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convergence and reassertion of class (and also upper caste) power. Neo-liberal economic policies dominate the sphere of international agreements and economic policies thereby providing the framework for policies adopted in India; Utsa Patnaik’s chapter on international trade and food security, as well as Suman Sahai’s chapter on biofuels, GMO (genetically modified organisms) discuss this at length. Yet, Ahmed’s essay, along with others in the book provides credence to the claim that neo-liberalism is not necessarily imposed by external agents; the I ndian state as well as some sections of d omestic capital have been complicit in what Tickell and Peck (2003) refer to as “rollout neoliberalism”.

To what extent this economic power has translated into political power in the hands of the urban elites is still unclear and requires further reflection. On the one hand is the Bharatiya Janata Party’s loss in the 2004 elections despite their “India Shining” campaign, and the more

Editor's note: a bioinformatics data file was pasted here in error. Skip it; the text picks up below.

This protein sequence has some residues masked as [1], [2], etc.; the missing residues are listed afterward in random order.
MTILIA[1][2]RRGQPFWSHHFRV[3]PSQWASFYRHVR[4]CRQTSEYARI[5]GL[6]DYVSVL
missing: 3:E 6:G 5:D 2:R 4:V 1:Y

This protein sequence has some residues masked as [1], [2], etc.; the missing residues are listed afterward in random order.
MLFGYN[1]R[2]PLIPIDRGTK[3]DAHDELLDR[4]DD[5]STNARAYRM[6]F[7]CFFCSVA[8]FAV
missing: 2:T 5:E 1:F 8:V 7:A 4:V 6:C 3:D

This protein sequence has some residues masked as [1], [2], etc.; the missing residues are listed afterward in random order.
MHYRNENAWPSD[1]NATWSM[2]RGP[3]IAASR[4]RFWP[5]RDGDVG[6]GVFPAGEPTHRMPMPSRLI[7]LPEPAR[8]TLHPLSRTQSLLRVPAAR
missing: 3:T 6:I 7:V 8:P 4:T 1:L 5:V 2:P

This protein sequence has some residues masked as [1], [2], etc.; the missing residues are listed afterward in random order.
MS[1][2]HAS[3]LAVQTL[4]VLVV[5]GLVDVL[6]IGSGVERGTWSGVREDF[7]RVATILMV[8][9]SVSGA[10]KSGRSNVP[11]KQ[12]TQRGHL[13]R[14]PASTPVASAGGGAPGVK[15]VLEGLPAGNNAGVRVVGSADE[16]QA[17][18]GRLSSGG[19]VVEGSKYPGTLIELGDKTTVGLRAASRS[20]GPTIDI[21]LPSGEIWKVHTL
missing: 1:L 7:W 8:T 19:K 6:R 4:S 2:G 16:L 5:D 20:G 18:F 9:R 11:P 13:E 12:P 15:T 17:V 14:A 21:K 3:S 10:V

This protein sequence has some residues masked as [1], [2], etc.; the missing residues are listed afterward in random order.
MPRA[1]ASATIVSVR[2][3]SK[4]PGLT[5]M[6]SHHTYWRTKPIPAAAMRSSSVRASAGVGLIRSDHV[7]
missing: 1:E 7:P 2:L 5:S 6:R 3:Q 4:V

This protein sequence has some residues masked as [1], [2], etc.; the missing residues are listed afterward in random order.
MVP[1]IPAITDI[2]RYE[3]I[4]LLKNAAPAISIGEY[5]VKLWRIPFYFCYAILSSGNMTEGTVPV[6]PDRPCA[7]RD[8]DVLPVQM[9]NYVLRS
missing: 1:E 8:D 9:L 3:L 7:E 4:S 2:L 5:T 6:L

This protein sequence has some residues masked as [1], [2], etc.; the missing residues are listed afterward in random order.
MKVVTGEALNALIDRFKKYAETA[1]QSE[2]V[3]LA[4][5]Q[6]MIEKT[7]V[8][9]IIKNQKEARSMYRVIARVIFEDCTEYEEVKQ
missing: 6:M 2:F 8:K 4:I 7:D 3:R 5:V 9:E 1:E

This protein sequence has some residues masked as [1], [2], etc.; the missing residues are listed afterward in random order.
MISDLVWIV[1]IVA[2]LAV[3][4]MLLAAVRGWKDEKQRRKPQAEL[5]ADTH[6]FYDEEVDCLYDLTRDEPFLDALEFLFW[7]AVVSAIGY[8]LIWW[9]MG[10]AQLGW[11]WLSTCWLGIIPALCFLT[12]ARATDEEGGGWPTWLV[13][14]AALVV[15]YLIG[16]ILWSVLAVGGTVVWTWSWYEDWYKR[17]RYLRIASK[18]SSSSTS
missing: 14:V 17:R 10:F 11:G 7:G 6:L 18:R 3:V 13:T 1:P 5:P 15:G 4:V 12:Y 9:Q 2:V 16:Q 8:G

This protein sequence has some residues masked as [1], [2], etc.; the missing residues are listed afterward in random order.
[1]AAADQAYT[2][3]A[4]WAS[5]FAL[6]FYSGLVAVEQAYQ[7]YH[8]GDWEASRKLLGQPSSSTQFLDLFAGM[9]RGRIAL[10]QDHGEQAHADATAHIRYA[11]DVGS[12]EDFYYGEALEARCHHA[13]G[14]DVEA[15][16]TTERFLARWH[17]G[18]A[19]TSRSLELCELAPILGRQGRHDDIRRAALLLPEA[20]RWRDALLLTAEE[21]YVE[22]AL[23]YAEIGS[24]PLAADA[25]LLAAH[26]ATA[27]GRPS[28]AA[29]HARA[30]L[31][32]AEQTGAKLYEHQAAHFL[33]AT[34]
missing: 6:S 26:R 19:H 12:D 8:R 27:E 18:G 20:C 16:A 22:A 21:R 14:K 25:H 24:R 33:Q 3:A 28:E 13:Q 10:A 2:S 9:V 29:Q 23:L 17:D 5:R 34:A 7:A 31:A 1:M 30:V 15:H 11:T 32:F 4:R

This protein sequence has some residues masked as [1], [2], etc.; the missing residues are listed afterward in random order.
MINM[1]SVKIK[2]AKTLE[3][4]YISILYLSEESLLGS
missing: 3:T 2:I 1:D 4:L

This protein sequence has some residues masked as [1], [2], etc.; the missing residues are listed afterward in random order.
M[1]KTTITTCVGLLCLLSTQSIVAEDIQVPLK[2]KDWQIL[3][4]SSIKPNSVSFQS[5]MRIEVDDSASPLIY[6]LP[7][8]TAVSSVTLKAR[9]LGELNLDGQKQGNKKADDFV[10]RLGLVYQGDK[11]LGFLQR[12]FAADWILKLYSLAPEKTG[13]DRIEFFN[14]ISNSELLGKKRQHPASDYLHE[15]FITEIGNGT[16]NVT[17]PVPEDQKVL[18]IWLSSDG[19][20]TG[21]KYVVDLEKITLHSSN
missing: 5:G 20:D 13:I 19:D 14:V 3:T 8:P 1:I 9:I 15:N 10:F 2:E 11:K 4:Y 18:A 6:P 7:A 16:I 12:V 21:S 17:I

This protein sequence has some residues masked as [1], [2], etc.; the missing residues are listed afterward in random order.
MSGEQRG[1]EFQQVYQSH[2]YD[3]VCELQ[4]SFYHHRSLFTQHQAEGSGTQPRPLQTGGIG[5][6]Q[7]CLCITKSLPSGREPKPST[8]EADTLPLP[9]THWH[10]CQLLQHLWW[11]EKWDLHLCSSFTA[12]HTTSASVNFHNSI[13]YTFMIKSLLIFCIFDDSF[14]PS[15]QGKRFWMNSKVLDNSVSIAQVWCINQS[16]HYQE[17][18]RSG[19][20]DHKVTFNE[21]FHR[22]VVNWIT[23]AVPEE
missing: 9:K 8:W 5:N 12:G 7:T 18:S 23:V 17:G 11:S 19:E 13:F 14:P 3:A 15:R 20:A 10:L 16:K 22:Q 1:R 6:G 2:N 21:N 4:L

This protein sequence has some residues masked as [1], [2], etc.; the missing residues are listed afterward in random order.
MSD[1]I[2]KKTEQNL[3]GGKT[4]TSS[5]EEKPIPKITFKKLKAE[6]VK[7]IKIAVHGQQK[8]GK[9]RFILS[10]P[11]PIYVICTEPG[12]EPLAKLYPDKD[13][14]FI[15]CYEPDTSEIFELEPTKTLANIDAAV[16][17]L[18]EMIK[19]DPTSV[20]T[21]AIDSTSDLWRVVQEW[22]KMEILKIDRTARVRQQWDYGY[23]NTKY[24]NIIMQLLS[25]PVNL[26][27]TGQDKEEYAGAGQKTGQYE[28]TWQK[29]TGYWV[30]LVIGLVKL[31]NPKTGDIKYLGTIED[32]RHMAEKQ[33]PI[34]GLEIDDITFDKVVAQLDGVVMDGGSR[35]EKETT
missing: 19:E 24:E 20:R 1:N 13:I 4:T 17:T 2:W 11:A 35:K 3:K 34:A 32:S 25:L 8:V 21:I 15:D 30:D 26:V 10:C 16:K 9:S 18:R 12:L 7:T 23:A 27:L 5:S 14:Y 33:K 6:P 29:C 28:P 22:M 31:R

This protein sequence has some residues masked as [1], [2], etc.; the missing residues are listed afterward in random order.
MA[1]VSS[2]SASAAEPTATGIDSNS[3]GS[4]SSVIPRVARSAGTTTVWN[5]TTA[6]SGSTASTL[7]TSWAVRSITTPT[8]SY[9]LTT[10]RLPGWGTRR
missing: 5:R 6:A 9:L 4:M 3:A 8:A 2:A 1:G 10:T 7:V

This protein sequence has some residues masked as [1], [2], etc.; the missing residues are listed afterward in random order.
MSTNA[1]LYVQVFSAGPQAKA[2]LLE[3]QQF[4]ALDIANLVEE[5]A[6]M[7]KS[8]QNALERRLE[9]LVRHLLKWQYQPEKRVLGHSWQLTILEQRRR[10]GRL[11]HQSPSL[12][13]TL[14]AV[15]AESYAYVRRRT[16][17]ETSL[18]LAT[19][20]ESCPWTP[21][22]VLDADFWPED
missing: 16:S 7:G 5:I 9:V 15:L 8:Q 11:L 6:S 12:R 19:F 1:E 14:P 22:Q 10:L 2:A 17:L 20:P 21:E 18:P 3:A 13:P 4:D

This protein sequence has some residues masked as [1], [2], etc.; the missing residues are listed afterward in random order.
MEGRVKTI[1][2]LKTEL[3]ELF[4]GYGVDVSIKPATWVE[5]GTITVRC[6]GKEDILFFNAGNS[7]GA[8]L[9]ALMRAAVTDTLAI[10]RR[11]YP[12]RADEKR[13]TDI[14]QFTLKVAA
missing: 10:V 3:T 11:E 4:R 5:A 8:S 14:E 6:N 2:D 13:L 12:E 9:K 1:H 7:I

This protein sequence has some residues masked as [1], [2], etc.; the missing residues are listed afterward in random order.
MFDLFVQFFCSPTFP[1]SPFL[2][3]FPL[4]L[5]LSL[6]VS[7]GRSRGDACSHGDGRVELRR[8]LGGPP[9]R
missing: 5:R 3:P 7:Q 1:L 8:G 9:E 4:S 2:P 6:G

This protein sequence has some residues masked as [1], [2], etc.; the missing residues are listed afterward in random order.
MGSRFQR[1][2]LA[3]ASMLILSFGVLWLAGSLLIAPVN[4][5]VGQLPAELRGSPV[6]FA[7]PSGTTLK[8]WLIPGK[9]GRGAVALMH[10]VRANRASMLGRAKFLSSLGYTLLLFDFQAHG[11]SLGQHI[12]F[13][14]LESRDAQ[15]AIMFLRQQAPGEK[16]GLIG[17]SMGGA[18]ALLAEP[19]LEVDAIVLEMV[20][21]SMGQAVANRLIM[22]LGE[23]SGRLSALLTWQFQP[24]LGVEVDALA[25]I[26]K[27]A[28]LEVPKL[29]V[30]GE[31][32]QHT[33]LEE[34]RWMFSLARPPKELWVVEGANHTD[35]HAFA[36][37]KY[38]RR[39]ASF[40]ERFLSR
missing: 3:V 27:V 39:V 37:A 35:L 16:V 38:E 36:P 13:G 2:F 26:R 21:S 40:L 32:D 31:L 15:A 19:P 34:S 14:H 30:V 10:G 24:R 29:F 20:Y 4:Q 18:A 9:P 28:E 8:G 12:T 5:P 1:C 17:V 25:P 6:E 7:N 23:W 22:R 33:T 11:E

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recent loss of electoral power by the Left Front in West Bengal after the Nandigram debacle; on the other hand, is the Jan Lokpal Bill that is largely led by urban elites. What is clear, based on the data presented by Kundu, is that the rise of the urban sphere cannot be merely attributed to numerical dominance. Based on historical and forecasted data he argues that rates of urbanisation have been lower than predicted, and concentration of urban growth has been primarily restricted to large cities. The latter claim, however, is curious given the rise of smaller towns and cities in southern India in the last few years. Kundu’s second argument is that the benefits of growth have not percolated to all sections of urban society. The urban poor and rural migrant population have to c ontend with insecure employment, dec - reasing or stagnant real wages and un- satisfactory working conditions especially for women, or are pushed to look for work in “degenerated peripheries”. While he notes that the self-employed within the informal sector have benefited, he does not elaborate much on the class conflict unfolding in the urban areas.